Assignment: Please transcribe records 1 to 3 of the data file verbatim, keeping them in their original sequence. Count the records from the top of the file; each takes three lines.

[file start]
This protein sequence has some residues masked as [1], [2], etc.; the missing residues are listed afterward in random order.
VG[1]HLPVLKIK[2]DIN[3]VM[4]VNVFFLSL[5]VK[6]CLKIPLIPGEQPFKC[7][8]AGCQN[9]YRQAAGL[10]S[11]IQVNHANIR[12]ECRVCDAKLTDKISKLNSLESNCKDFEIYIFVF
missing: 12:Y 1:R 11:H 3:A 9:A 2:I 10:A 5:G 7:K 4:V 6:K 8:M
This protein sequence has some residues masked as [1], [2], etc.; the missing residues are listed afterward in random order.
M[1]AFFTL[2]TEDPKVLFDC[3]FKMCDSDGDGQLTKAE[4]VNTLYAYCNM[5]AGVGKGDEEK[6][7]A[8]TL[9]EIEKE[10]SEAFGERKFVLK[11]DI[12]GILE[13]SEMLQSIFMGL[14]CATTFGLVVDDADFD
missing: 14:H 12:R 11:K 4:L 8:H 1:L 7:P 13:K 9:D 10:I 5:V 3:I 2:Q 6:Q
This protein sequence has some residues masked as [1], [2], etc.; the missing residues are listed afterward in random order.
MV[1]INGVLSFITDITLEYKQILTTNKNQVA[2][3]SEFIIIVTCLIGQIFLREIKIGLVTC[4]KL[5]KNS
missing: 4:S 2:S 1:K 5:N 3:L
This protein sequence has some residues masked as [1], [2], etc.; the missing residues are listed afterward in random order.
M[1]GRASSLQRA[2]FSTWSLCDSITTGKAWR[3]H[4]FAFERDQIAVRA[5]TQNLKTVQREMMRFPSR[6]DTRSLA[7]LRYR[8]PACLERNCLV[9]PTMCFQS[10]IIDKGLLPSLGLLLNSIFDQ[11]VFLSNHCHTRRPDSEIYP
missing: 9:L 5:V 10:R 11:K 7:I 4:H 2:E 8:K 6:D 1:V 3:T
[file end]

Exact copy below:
This protein sequence has some residues masked as [1], [2], etc.; the missing residues are listed afterward in random order.
VG[1]HLPVLKIK[2]DIN[3]VM[4]VNVFFLSL[5]VK[6]CLKIPLIPGEQPFKC[7][8]AGCQN[9]YRQAAGL[10]S[11]IQVNHANIR[12]ECRVCDAKLTDKISKLNSLESNCKDFEIYIFVF
missing: 12:Y 1:R 11:H 3:A 9:A 2:I 10:A 5:G 7:K 4:V 6:K 8:M
This protein sequence has some residues masked as [1], [2], etc.; the missing residues are listed afterward in random order.
M[1]AFFTL[2]TEDPKVLFDC[3]FKMCDSDGDGQLTKAE[4]VNTLYAYCNM[5]AGVGKGDEEK[6][7]A[8]TL[9]EIEKE[10]SEAFGERKFVLK[11]DI[12]GILE[13]SEMLQSIFMGL[14]CATTFGLVVDDADFD
missing: 14:H 12:R 11:K 4:L 8:H 1:L 7:P 13:K 9:D 10:I 5:V 3:I 2:Q 6:Q
This protein sequence has some residues masked as [1], [2], etc.; the missing residues are listed afterward in random order.
MV[1]INGVLSFITDITLEYKQILTTNKNQVA[2][3]SEFIIIVTCLIGQIFLREIKIGLVTC[4]KL[5]KNS
missing: 4:S 2:S 1:K 5:N 3:L